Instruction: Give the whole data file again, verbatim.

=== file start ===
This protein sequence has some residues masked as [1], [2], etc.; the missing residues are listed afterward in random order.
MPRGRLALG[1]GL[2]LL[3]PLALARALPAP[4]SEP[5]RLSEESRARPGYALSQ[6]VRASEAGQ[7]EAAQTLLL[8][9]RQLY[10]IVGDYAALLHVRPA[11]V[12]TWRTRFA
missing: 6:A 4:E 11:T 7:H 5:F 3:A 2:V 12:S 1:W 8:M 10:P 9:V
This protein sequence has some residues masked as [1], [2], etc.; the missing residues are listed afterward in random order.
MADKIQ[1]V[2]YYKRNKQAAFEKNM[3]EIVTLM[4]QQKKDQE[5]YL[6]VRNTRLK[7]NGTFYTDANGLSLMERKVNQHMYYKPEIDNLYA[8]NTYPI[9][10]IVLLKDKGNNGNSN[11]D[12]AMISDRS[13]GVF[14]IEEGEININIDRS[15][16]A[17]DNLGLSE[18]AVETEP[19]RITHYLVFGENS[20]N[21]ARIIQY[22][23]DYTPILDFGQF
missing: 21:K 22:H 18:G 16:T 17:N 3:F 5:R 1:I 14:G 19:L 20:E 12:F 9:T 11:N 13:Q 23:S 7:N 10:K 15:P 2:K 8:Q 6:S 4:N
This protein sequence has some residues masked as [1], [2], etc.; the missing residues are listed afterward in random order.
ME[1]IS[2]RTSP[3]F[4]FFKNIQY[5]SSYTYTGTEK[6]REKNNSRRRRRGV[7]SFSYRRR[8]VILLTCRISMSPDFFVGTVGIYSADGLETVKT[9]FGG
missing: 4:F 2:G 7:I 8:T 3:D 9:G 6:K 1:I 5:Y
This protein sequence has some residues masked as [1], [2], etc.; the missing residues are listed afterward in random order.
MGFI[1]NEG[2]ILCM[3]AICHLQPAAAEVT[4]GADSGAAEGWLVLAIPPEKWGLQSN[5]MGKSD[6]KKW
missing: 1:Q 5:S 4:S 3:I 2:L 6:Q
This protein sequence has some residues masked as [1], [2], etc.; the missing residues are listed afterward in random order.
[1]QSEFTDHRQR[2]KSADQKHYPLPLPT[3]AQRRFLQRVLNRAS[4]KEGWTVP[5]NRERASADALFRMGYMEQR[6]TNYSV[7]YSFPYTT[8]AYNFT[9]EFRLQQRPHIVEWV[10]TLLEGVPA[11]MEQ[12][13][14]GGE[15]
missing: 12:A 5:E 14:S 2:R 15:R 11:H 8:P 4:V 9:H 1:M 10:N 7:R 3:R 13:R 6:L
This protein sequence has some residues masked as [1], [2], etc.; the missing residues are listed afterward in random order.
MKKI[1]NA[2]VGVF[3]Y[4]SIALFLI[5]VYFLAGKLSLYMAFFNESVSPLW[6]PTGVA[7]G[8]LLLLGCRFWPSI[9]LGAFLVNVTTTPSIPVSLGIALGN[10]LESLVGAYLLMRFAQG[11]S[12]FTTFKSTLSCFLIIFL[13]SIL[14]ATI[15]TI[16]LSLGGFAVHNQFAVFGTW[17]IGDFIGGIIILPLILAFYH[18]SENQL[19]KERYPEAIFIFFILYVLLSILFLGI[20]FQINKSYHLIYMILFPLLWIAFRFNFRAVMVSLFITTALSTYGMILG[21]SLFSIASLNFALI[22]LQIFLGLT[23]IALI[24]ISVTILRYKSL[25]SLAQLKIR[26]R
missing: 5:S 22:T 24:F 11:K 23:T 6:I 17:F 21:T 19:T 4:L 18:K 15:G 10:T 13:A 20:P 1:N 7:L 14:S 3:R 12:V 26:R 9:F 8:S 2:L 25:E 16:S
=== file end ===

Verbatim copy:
This protein sequence has some residues masked as [1], [2], etc.; the missing residues are listed afterward in random order.
MPRGRLALG[1]GL[2]LL[3]PLALARALPAP[4]SEP[5]RLSEESRARPGYALSQ[6]VRASEAGQ[7]EAAQTLLL[8][9]RQLY[10]IVGDYAALLHVRPA[11]V[12]TWRTRFA
missing: 6:A 4:E 11:T 7:H 5:F 3:A 2:V 12:S 1:W 8:M 10:P 9:V
This protein sequence has some residues masked as [1], [2], etc.; the missing residues are listed afterward in random order.
MADKIQ[1]V[2]YYKRNKQAAFEKNM[3]EIVTLM[4]QQKKDQE[5]YL[6]VRNTRLK[7]NGTFYTDANGLSLMERKVNQHMYYKPEIDNLYA[8]NTYPI[9][10]IVLLKDKGNNGNSN[11]D[12]AMISDRS[13]GVF[14]IEEGEININIDRS[15][16]A[17]DNLGLSE[18]AVETEP[19]RITHYLVFGENS[20]N[21]ARIIQY[22][23]DYTPILDFGQF
missing: 21:K 22:H 18:G 16:T 17:N 3:F 5:R 1:I 14:G 19:L 20:E 12:F 9:T 11:N 13:Q 23:S 7:N 10:K 15:P 2:K 8:Q 6:S 4:N
This protein sequence has some residues masked as [1], [2], etc.; the missing residues are listed afterward in random order.
ME[1]IS[2]RTSP[3]F[4]FFKNIQY[5]SSYTYTGTEK[6]REKNNSRRRRRGV[7]SFSYRRR[8]VILLTCRISMSPDFFVGTVGIYSADGLETVKT[9]FGG
missing: 4:F 2:G 7:I 8:T 3:D 9:G 6:K 1:I 5:Y
This protein sequence has some residues masked as [1], [2], etc.; the missing residues are listed afterward in random order.
MGFI[1]NEG[2]ILCM[3]AICHLQPAAAEVT[4]GADSGAAEGWLVLAIPPEKWGLQSN[5]MGKSD[6]KKW
missing: 1:Q 5:S 4:S 3:I 2:L 6:Q
This protein sequence has some residues masked as [1], [2], etc.; the missing residues are listed afterward in random order.
[1]QSEFTDHRQR[2]KSADQKHYPLPLPT[3]AQRRFLQRVLNRAS[4]KEGWTVP[5]NRERASADALFRMGYMEQR[6]TNYSV[7]YSFPYTT[8]AYNFT[9]EFRLQQRPHIVEWV[10]TLLEGVPA[11]MEQ[12][13][14]GGE[15]
missing: 12:A 5:E 14:S 2:R 15:R 11:H 8:P 4:V 9:H 1:M 10:N 7:R 3:R 13:R 6:L
This protein sequence has some residues masked as [1], [2], etc.; the missing residues are listed afterward in random order.
MKKI[1]NA[2]VGVF[3]Y[4]SIALFLI[5]VYFLAGKLSLYMAFFNESVSPLW[6]PTGVA[7]G[8]LLLLGCRFWPSI[9]LGAFLVNVTTTPSIPVSLGIALGN[10]LESLVGAYLLMRFAQG[11]S[12]FTTFKSTLSCFLIIFL[13]SIL[14]ATI[15]TI[16]LSLGGFAVHNQFAVFGTW[17]IGDFIGGIIILPLILAFYH[18]SENQL[19]KERYPEAIFIFFILYVLLSILFLGI[20]FQINKSYHLIYMILFPLLWIAFRFNFRAVMVSLFITTALSTYGMILG[21]SLFSIASLNFALI[22]LQIFLGLT[23]IALI[24]ISVTILRYKSL[25]SLAQLKIR[26]R
missing: 5:S 22:T 24:F 11:K 23:T 6:I 17:F 21:T 19:T 4:L 18:K 15:G 10:T 13:A 20:P 1:N 7:L 14:S 3:R 12:V 26:R 9:F 8:S 2:L 25:E 16:S